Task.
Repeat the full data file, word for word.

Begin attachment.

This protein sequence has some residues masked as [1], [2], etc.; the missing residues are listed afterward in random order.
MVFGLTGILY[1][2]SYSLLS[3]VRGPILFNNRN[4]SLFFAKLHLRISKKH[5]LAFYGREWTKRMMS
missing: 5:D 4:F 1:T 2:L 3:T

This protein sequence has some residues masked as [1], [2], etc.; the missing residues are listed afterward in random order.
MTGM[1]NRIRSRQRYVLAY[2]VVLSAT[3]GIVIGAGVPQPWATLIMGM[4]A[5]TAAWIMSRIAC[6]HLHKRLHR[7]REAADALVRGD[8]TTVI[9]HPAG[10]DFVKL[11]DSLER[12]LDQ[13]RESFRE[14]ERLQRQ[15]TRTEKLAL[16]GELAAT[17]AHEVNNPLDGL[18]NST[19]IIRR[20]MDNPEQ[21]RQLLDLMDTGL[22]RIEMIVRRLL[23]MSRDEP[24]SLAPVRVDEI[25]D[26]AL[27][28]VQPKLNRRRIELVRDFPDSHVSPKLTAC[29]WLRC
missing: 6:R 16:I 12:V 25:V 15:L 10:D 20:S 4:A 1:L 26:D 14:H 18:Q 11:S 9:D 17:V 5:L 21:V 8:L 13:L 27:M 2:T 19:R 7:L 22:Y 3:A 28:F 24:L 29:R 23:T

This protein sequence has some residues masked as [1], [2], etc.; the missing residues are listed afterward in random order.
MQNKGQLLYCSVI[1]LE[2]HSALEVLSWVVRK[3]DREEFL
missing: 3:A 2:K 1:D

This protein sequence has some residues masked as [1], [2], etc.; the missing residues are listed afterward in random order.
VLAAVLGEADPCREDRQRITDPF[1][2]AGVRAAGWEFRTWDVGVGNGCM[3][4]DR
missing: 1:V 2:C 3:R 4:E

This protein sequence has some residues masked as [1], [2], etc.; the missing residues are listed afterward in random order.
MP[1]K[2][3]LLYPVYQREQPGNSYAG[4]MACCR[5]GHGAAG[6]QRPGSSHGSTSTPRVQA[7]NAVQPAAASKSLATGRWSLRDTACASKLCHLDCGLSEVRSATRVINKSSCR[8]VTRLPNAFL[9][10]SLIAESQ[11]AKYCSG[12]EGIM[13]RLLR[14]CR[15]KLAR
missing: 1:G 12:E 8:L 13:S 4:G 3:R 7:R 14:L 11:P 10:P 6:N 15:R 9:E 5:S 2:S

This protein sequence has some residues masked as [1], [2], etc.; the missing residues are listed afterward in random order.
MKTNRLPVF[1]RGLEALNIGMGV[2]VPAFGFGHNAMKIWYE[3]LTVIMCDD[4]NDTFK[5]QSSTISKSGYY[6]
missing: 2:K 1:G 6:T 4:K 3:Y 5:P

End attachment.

This protein sequence has some residues masked as [1], [2], etc.; the missing residues are listed afterward in random order.
MVFGLTGILY[1][2]SYSLLS[3]VRGPILFNNRN[4]SLFFAKLHLRISKKH[5]LAFYGREWTKRMMS
missing: 5:D 4:F 1:T 2:L 3:T

This protein sequence has some residues masked as [1], [2], etc.; the missing residues are listed afterward in random order.
MTGM[1]NRIRSRQRYVLAY[2]VVLSAT[3]GIVIGAGVPQPWATLIMGM[4]A[5]TAAWIMSRIAC[6]HLHKRLHR[7]REAADALVRGD[8]TTVI[9]HPAG[10]DFVKL[11]DSLER[12]LDQ[13]RESFRE[14]ERLQRQ[15]TRTEKLAL[16]GELAAT[17]AHEVNNPLDGL[18]NST[19]IIRR[20]MDNPEQ[21]RQLLDLMDTGL[22]RIEMIVRRLL[23]MSRDEP[24]SLAPVRVDEI[25]D[26]AL[27][28]VQPKLNRRRIELVRDFPDSHVSPKLTAC[29]WLRC
missing: 6:R 16:I 12:V 25:V 15:L 10:D 20:S 4:A 1:L 26:D 14:H 18:Q 11:S 9:D 17:V 5:L 21:V 8:L 13:L 27:M 2:T 19:R 7:L 22:Y 3:A 28:F 24:L 29:R 23:T

This protein sequence has some residues masked as [1], [2], etc.; the missing residues are listed afterward in random order.
MQNKGQLLYCSVI[1]LE[2]HSALEVLSWVVRK[3]DREEFL
missing: 3:A 2:K 1:D

This protein sequence has some residues masked as [1], [2], etc.; the missing residues are listed afterward in random order.
VLAAVLGEADPCREDRQRITDPF[1][2]AGVRAAGWEFRTWDVGVGNGCM[3][4]DR
missing: 1:V 2:C 3:R 4:E

This protein sequence has some residues masked as [1], [2], etc.; the missing residues are listed afterward in random order.
MP[1]K[2][3]LLYPVYQREQPGNSYAG[4]MACCR[5]GHGAAG[6]QRPGSSHGSTSTPRVQA[7]NAVQPAAASKSLATGRWSLRDTACASKLCHLDCGLSEVRSATRVINKSSCR[8]VTRLPNAFL[9][10]SLIAESQ[11]AKYCSG[12]EGIM[13]RLLR[14]CR[15]KLAR
missing: 1:G 12:E 8:L 13:S 4:G 3:R 7:R 14:L 11:P 10:P 6:N 15:R 9:E 5:S 2:S

This protein sequence has some residues masked as [1], [2], etc.; the missing residues are listed afterward in random order.
MKTNRLPVF[1]RGLEALNIGMGV[2]VPAFGFGHNAMKIWYE[3]LTVIMCDD[4]NDTFK[5]QSSTISKSGYY[6]
missing: 2:K 1:G 6:T 4:K 3:Y 5:P